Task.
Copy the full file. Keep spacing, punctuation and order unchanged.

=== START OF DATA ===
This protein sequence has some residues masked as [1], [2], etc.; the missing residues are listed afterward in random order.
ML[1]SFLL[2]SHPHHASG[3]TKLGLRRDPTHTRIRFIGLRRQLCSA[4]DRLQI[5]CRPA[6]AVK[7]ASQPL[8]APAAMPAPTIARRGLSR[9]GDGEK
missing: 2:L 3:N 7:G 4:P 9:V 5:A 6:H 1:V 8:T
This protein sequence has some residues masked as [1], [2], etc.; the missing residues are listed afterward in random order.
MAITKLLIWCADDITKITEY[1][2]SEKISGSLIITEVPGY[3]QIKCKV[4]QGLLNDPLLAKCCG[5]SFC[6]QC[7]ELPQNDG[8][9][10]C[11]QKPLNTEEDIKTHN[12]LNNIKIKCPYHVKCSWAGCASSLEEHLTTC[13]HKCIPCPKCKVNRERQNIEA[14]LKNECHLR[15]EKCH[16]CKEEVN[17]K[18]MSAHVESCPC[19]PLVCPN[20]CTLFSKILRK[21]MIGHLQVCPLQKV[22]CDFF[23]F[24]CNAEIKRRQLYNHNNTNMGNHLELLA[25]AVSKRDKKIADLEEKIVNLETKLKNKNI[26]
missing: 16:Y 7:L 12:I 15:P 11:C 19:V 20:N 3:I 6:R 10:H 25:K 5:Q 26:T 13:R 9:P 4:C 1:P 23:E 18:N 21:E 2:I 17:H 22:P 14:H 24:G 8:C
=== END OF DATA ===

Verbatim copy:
This protein sequence has some residues masked as [1], [2], etc.; the missing residues are listed afterward in random order.
ML[1]SFLL[2]SHPHHASG[3]TKLGLRRDPTHTRIRFIGLRRQLCSA[4]DRLQI[5]CRPA[6]AVK[7]ASQPL[8]APAAMPAPTIARRGLSR[9]GDGEK
missing: 2:L 3:N 7:G 4:P 9:V 5:A 6:H 1:V 8:T
This protein sequence has some residues masked as [1], [2], etc.; the missing residues are listed afterward in random order.
MAITKLLIWCADDITKITEY[1][2]SEKISGSLIITEVPGY[3]QIKCKV[4]QGLLNDPLLAKCCG[5]SFC[6]QC[7]ELPQNDG[8][9][10]C[11]QKPLNTEEDIKTHN[12]LNNIKIKCPYHVKCSWAGCASSLEEHLTTC[13]HKCIPCPKCKVNRERQNIEA[14]LKNECHLR[15]EKCH[16]CKEEVN[17]K[18]MSAHVESCPC[19]PLVCPN[20]CTLFSKILRK[21]MIGHLQVCPLQKV[22]CDFF[23]F[24]CNAEIKRRQLYNHNNTNMGNHLELLA[25]AVSKRDKKIADLEEKIVNLETKLKNKNI[26]
missing: 16:Y 7:L 12:I 15:P 11:C 19:V 20:N 3:I 6:R 10:H 25:K 5:Q 26:T 13:R 9:P 4:C 1:P 23:E 18:N 21:E 2:I 17:H 22:P 14:H 24:G 8:C